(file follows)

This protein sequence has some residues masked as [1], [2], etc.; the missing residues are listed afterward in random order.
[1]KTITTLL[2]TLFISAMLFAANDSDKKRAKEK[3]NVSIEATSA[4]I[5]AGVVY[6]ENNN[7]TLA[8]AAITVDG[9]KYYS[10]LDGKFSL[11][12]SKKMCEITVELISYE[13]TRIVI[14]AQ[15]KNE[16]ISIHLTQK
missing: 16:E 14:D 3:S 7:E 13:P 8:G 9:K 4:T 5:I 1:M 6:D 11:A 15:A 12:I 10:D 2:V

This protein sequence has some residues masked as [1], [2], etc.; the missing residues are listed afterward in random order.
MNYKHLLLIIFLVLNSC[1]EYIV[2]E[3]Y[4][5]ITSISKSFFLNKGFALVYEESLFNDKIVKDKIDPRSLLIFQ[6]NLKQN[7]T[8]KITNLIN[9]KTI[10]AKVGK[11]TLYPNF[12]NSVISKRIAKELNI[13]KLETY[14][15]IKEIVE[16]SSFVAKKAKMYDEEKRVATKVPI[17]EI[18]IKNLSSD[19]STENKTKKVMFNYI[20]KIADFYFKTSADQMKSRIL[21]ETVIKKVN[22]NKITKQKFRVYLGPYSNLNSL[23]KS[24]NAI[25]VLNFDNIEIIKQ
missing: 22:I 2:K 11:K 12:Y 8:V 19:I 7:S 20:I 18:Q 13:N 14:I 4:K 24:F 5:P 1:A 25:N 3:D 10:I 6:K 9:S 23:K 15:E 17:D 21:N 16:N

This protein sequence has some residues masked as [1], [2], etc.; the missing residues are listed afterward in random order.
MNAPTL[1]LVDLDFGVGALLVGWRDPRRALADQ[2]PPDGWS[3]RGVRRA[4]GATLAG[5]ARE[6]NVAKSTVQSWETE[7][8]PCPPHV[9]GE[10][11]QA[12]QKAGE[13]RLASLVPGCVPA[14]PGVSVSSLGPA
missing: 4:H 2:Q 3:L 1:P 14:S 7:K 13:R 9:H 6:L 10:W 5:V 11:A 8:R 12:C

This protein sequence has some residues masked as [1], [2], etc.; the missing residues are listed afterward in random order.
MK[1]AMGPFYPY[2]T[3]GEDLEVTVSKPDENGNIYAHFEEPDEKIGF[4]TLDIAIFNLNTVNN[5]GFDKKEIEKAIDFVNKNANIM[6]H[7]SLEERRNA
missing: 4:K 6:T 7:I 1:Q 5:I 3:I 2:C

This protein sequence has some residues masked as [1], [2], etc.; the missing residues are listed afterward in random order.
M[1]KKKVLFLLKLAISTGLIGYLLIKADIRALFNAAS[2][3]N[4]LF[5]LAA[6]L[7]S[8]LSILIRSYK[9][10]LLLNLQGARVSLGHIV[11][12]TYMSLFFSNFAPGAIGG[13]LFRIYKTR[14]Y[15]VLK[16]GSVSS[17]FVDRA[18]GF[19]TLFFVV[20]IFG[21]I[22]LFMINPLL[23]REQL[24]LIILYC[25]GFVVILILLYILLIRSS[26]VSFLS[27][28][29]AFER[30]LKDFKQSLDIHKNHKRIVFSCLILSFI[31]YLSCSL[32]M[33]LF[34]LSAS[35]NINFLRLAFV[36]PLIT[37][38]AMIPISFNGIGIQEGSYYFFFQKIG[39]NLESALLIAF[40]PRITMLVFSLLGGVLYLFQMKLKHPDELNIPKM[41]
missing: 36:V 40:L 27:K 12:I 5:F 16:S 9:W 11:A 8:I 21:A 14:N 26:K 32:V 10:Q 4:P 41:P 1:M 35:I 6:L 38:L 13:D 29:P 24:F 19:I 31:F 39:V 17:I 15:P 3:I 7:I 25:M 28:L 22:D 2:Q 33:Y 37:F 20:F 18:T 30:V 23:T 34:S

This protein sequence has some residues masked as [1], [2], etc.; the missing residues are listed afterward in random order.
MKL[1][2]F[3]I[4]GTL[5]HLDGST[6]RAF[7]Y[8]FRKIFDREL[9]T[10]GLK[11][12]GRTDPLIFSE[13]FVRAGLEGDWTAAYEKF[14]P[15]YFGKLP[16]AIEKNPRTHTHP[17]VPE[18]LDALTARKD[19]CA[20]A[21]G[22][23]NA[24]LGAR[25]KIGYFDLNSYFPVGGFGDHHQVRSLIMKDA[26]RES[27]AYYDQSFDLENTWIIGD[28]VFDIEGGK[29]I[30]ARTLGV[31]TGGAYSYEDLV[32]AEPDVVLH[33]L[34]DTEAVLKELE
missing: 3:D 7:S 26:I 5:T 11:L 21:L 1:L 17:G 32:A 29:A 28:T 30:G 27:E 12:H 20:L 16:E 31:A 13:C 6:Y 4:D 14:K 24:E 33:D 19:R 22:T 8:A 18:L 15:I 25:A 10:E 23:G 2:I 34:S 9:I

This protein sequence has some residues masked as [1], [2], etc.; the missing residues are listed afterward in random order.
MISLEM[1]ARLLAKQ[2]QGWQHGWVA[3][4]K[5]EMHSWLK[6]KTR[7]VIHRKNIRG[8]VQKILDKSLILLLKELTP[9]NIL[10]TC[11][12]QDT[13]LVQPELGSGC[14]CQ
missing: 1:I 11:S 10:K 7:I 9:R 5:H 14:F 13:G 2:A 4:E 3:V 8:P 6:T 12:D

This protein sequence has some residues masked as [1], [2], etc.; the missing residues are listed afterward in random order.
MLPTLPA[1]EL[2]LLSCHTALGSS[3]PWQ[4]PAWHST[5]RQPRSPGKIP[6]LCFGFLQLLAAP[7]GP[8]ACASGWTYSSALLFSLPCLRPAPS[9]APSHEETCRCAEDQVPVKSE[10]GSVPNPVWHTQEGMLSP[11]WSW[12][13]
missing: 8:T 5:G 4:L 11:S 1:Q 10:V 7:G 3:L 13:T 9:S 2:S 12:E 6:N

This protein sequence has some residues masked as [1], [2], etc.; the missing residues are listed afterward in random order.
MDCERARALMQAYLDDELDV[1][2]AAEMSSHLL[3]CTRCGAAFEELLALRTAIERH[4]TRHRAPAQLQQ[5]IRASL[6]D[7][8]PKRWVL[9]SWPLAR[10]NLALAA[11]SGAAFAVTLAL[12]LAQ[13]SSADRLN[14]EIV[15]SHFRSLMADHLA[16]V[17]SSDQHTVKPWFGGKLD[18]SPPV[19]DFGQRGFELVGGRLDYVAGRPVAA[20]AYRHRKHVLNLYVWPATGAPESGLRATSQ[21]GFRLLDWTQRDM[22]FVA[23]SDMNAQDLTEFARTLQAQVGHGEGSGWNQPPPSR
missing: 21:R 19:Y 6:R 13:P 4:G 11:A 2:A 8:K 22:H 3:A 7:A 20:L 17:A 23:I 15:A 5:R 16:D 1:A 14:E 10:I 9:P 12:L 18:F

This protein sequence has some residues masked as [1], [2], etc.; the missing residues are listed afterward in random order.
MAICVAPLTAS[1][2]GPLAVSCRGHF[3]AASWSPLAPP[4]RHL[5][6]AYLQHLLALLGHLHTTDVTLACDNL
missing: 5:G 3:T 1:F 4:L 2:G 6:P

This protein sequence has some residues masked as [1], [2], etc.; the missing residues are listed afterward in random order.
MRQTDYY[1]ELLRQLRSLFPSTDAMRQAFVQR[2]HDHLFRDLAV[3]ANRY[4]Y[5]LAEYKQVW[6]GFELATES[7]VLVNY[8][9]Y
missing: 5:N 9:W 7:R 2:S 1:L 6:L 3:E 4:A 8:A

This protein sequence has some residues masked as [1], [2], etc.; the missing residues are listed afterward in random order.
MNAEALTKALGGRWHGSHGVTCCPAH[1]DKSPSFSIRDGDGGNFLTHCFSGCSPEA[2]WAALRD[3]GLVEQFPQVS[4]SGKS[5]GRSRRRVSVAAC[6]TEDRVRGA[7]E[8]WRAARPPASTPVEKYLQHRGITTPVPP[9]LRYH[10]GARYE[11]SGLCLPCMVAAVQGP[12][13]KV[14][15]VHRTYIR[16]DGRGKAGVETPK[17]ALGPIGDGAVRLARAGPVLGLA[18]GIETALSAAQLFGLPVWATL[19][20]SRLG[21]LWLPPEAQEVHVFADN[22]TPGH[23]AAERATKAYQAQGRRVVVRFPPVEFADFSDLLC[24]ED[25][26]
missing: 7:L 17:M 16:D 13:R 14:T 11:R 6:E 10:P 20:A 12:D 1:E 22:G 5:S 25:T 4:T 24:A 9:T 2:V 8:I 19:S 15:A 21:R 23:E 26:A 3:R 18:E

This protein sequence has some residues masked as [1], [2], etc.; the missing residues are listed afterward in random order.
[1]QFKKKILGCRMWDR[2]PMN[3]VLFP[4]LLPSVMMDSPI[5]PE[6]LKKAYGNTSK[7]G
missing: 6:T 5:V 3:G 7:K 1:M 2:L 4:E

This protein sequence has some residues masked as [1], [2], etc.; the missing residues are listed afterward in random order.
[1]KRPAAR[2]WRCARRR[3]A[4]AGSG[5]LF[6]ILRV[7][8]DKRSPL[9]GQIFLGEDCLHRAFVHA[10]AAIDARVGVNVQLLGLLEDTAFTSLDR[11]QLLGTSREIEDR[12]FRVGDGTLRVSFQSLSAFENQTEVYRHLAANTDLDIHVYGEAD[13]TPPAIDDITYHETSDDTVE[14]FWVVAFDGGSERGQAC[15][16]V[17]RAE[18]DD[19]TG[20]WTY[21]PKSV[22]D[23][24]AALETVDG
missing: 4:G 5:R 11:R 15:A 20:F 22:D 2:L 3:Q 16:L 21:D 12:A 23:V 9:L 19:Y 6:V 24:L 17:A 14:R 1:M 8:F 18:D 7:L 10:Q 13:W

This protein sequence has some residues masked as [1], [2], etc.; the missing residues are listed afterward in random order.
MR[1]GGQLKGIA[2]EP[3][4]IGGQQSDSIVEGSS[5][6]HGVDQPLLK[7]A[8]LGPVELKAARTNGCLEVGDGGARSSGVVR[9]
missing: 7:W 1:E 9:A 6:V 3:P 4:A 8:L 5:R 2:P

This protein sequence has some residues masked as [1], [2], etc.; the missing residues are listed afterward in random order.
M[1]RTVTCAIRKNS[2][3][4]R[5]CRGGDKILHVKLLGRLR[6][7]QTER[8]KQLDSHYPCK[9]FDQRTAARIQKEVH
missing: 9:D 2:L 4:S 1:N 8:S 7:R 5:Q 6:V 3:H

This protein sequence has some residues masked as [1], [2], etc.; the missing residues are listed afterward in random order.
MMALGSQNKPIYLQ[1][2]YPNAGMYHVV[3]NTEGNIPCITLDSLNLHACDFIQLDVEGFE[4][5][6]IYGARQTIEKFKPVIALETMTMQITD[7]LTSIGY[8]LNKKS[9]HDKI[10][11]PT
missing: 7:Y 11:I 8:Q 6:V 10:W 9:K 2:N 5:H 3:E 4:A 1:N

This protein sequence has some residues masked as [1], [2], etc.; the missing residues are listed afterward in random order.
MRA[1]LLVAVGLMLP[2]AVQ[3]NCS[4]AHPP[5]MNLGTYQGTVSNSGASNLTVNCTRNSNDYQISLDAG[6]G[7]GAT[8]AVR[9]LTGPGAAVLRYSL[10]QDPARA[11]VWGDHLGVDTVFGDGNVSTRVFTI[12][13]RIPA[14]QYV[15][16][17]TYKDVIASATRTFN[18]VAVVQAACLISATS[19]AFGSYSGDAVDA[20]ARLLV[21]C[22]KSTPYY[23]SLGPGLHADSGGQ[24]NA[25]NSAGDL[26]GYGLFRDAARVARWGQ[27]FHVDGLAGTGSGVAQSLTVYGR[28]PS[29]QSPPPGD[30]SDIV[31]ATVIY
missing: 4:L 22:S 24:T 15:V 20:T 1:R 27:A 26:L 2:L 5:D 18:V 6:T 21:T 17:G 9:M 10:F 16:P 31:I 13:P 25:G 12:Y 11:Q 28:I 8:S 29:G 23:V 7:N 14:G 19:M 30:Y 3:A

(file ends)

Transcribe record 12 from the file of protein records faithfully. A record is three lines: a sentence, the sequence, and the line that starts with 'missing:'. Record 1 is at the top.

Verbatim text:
This protein sequence has some residues masked as [1], [2], etc.; the missing residues are listed afterward in random order.
MNAEALTKALGGRWHGSHGVTCCPAH[1]DKSPSFSIRDGDGGNFLTHCFSGCSPEA[2]WAALRD[3]GLVEQFPQVS[4]SGKS[5]GRSRRRVSVAAC[6]TEDRVRGA[7]E[8]WRAARPPASTPVEKYLQHRGITTPVPP[9]LRYH[10]GARYE[11]SGLCLPCMVAAVQGP[12][13]KV[14][15]VHRTYIR[16]DGRGKAGVETPK[17]ALGPIGDGAVRLARAGPVLGLA[18]GIETALSAAQLFGLPVWATL[19][20]SRLG[21]LWLPPEAQEVHVFADN[22]TPGH[23]AAERATKAYQAQGRRVVVRFPPVEFADFSDLLC[24]ED[25][26]
missing: 7:L 17:M 16:D 13:R 14:T 11:R 6:E 10:P 20:A 12:D 1:E 22:G 5:S 25:T 4:T 24:A 9:T 2:V 8:I 19:S 15:A 21:R 23:E 26:A 3:R 18:E